In January 2016, senator Hilda Heine was elected by Parliament as the first female president of the Marshall Islands; previous president Casten Nemra lost office after serving two weeks in a vote of no confidence.
Legislative power lies with the Nitijela. The upper house of Parliament, called the Council of Iroij, is an advisory body comprising twelve paramount chiefs. The executive branch consists of the President and the Presidential Cabinet, which consists of ten ministers appointed by the President with the approval of the Nitijela. The twenty-four electoral districts into which the country is divided correspond to the inhabited islands and atolls. There are currently four political parties in the Marshall Islands: Aelon̄ Kein Ad (AKA), United People's Party (UPP), Kien Eo Am (KEA) and United Democratic Party (UDP). Rule is shared by the AKA and the UDP. The following senators are in the legislative body:
The Compact of Free Association with the United States gives the U.S. sole responsibility for international defense of the Marshall Islands. It gives the islanders (the Marshallese) the right to emigrate to the United States without any visa. But as aliens they can be placed in removal proceedings if convicted of certain criminal offenses.
The Marshall Islands was admitted to the United Nations based on the Security Council's recommendation on August 9, 1991, in Resolution 704 and the General Assembly's approval on September 17, 1991, in Resolution 46/3. In international politics within the United Nations, the Marshall Islands has often voted consistently with the United States with respect to General Assembly resolutions.
On April 28, 2015, the Iranian navy seized the Marshall Island-flagged MV Maersk Tigris near the Strait of Hormuz. The ship had been chartered by Germany's Rickmers Ship Management, which stated that the ship contained no special cargo and no military weapons. The ship was reported to be under the control of the Iranian Revolutionary Guard according to the Pentagon. Tensions escalated in the region due to the intensifying of Saudi-led coalition attacks in Yemen. The Pentagon reported that the destroyer USS Farragut and a maritime reconnaissance aircraft were dispatched upon receiving a distress call from the ship Tigris and it was also reported that all 34 crew members were detained. US defense officials have said that they would review U.S. defense obligations to the Government of the Marshall Islands in the wake of recent events and also condemned the shots fired at the bridge as "inappropriate". It was reported in May 2015 that Tehran would release the ship after it paid a penalty.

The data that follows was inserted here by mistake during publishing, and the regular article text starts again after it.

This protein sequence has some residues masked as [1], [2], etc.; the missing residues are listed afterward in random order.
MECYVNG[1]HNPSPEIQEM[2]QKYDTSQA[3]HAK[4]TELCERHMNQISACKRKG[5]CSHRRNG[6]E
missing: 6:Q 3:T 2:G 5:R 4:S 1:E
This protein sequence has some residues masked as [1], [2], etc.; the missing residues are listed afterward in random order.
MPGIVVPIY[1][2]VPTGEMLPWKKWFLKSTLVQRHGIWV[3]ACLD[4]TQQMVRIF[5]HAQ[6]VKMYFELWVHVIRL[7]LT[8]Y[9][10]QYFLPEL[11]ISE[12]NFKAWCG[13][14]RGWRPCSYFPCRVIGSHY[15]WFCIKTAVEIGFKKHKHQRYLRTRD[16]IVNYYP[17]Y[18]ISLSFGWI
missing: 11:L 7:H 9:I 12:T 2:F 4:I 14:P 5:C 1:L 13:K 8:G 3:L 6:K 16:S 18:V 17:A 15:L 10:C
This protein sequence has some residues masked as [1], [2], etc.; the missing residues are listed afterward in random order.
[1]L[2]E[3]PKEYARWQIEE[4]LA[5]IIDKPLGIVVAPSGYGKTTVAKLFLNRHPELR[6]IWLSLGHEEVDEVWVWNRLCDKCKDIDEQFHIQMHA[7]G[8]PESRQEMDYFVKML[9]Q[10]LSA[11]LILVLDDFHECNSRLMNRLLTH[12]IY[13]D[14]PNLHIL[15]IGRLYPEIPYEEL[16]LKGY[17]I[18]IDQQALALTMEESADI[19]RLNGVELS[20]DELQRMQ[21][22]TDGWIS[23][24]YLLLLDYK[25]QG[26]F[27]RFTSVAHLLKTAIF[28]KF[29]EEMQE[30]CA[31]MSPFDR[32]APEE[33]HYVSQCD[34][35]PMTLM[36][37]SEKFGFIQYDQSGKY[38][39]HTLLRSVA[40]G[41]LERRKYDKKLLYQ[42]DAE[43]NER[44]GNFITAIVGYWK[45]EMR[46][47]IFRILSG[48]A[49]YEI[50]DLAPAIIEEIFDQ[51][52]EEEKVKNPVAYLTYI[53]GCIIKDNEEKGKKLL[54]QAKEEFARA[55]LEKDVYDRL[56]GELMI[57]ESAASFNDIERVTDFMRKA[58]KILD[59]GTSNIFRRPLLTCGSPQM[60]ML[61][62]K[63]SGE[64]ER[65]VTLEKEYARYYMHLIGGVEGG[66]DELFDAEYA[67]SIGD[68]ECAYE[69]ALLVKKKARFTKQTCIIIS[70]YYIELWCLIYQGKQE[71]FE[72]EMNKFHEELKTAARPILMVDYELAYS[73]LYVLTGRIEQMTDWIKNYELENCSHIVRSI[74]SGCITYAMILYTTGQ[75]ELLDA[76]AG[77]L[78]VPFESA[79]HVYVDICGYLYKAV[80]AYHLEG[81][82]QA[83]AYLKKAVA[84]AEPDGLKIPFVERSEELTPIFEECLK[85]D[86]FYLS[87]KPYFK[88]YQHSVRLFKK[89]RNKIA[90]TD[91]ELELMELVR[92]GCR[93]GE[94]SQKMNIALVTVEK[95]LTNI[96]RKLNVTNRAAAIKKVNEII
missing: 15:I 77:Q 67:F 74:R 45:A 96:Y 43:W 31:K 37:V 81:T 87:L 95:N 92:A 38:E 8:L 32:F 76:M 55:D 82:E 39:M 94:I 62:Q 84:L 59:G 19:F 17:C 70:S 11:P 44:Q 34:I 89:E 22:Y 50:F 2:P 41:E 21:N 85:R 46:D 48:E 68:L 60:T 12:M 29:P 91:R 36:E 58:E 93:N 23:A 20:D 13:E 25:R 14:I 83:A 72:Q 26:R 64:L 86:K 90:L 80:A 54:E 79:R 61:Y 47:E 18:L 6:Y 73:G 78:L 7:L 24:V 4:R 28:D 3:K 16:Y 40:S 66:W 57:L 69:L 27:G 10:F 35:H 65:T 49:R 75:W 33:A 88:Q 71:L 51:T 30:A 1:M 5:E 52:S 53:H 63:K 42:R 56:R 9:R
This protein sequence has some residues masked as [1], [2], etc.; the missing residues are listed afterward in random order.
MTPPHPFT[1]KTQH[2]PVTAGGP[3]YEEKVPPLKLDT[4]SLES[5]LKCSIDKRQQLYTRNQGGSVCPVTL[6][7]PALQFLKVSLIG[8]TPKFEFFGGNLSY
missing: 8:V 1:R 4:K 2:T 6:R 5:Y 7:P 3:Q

In March 2017, at the 34th regular session of the UN Human Rights Council, Vanuatu made a joint statement on behalf of the Marshall Islands and some other Pacific nations raising human rights violations in the Western New Guinea, which has been occupied by Indonesia since 1963, and requested that the UN High Commissioner for Human Rights produce a report. Indonesia rejected allegations.
Since 1991 the Republic of Marshall Islands Sea Patrol, a division of Marshall Islands Police, has operated the 160 ton patrol vessel RMIS Lomor. Lomor is one of 22 Pacific Forum patrol vessels Australia provided to smaller nations in the Pacific Forum. While some other nations' missions for their vessels include sovereignty, protection, the terms of the Compact of Free Association restrict Lomor to civilian missions, like fishery protection and search and rescue.